decentralized bibliographic services

| 3 Comments

Jill Walker has had an interesting series of posts related to the privileging of Amazon through book links, and asked about developing methods of neutral linking.

I did some poking around, because it seemed to me that somebody must already be doing this. Yup. There's a group called USIN.org working on a "bibp://" protocol for links to books. They call it a "decentralized bibliographic service network." Basically, users could instruct their clients on what resource(s) to use for retrieving bibp links--from libraries to booksellers. (In the same way they can now specify mail clients for mailto: protocols, or LDAP servers for directory lookups.)

Problem is, it doesn't seem to be terribly active or visible. The IETF draft (Bibliographic Protocol Level 1: Link Resolution and Metapage Retrieval) was last updated in August of 2000. One of the participants in this project, Robert Cameron, wrote an article about it in 1997 for First Monday, entitled "A Universal citation Database as a Catalyst for Reform of Scholarly Publication."

So the question for me becomes how to get this type of project a little higher in the public consciousness, and more actively into the development pipeline. The potential is there, but if it's so far under the radar that nobody builds it into their systems, it won't help anyone.

3 Comments

I found this entry through your comments on Jill's site. What you're talking about (the consequences of relying on retailers for information) already has some relevance on the way allconsuming relies on Amazon for information. For example, long out-of-print books that are no longer available for purchase are not kept in the catalog. Although it may not be a long-term or scalable solution (since I'm the only person running allconsuming, and do not have the financial backing or authority of a company or standards organization), I have been collecting all isbns around the web regardless of whether or not they're in Amazon's catalog, and could probably create a way for this information to be collected and aggregated outside of Amazon's clutches, still within the domain of books. At the same time, as much as I wish non-profit organizations with no ulterior motives were actively finding better solutions to this problem, it's much easier for (semi-)profitable, biased, businesses to do so initially, as they have a reason to encourage adoption, provide stability, and invest in innovation. The fact that we can rely on ISBNs at all is a huge luxury that we shouldn't take for granted, and has already helped a lot. I'm not sure a new protocol for book links alone will ever take off, as it naturally begs the question, what about music links? What about news links?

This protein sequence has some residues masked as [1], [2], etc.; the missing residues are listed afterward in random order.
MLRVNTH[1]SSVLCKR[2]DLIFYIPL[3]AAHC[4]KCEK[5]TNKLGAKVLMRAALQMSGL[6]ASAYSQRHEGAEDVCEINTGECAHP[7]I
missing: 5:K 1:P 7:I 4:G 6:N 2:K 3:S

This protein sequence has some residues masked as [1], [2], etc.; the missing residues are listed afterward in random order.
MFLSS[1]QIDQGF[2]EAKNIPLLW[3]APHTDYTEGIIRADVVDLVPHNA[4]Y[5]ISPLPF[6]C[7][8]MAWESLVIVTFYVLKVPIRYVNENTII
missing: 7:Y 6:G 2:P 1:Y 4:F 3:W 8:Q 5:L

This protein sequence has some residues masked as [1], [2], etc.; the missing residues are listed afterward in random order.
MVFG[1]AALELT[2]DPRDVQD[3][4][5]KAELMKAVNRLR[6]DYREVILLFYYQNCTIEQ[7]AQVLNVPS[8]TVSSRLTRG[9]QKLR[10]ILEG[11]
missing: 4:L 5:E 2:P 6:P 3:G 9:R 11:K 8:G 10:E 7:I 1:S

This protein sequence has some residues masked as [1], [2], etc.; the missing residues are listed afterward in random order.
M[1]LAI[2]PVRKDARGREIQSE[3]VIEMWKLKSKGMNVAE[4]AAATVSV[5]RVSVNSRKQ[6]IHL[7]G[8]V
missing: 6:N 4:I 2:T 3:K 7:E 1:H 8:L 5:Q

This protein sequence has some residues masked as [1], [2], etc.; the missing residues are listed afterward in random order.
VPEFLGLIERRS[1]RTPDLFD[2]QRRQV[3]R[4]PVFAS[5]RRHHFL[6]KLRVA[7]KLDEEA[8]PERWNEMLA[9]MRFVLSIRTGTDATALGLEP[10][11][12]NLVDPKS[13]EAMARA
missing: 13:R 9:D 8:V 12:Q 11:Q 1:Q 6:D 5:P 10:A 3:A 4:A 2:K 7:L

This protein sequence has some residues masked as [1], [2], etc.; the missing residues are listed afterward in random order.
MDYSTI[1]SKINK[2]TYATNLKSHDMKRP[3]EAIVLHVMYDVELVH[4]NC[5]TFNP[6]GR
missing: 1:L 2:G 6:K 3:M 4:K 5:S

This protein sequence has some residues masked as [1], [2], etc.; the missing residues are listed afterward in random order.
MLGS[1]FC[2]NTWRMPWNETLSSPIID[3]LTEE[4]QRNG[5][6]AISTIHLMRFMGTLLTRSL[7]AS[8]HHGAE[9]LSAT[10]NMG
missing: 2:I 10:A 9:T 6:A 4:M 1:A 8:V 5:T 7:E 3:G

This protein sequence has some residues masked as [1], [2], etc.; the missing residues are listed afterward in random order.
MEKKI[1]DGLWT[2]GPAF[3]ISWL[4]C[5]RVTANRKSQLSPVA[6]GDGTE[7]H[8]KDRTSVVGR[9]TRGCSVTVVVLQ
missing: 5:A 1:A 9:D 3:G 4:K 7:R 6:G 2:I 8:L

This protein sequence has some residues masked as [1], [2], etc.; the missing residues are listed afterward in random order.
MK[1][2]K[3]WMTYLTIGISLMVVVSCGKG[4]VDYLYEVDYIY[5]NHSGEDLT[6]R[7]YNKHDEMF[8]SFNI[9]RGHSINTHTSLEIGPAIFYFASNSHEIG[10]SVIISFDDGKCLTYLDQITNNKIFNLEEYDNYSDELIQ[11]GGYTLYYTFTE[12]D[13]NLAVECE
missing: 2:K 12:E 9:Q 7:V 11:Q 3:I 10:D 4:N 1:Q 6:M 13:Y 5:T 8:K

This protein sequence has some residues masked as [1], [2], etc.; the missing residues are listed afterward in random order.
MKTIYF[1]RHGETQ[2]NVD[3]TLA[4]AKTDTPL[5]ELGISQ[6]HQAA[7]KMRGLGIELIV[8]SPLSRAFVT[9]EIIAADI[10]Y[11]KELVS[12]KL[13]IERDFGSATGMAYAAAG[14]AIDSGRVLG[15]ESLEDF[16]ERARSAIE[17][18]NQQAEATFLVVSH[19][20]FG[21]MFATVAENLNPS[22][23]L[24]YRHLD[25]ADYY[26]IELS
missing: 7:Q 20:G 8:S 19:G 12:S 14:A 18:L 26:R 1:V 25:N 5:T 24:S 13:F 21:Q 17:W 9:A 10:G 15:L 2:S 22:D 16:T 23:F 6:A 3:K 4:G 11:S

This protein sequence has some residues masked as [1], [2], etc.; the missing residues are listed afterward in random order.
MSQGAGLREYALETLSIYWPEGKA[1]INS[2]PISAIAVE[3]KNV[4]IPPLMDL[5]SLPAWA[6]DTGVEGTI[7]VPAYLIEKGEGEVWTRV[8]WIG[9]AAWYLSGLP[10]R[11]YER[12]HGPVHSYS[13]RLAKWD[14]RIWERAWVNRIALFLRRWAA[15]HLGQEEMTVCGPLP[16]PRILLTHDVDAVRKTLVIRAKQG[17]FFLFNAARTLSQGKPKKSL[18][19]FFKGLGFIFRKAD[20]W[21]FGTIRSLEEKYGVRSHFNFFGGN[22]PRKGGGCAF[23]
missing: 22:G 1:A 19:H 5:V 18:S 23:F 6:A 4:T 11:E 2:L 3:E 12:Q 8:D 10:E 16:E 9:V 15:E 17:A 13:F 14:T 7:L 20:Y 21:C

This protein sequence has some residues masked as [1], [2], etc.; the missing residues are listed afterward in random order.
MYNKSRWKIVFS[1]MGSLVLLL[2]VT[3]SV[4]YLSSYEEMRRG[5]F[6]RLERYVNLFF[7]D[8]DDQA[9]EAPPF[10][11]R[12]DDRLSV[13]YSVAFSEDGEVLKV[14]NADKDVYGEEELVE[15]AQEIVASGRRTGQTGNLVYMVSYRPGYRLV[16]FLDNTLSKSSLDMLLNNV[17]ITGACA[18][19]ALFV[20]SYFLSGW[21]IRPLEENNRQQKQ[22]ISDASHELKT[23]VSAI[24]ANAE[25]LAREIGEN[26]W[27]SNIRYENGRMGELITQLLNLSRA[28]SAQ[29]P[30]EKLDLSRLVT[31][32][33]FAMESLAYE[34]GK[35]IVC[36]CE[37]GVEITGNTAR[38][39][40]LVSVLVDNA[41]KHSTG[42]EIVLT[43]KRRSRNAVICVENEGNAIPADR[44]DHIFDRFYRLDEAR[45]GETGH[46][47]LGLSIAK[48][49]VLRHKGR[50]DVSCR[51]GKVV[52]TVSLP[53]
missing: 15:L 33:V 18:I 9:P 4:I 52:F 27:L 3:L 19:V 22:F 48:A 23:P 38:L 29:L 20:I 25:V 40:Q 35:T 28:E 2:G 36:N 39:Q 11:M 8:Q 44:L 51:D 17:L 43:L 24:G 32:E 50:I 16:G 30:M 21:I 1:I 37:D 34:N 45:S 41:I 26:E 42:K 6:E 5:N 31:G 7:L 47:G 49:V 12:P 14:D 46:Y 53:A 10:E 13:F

Liz, I'm so impressed you found this (you librarians really ARE good at finding stuff, aren't you?) - this is a great discussion. Erik's points are interesting too... And Noah and .... (sorry, sleepy, goodnight)

Erik, thanks for chiming in. (And thanks, too, for allconsuming.net, which I really do love!)

The bibp protocol isn't just for books. It's for "bibliographic information," which--despite the "biblio" prefix--goes way beyond just books. Libraries have been cataloging non-book materials for a long time...and there are lots of accepted standards for that markup. The Z39.50 protocol that bibp is designed to interact with is capable of pointing to any sort of material that a library could hold--including serials (news), music, films, etc.

I really didn't spend enough time looking at bibp to know how well it interfaces with Z39.50, but I am going to post a message to my favorite library-tech mailing list (not a public list), and see what the folks there know about what's going on in library-land these days on this front.

 

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This page contains a single entry by Liz Lawley published on November 15, 2002 4:16 PM.

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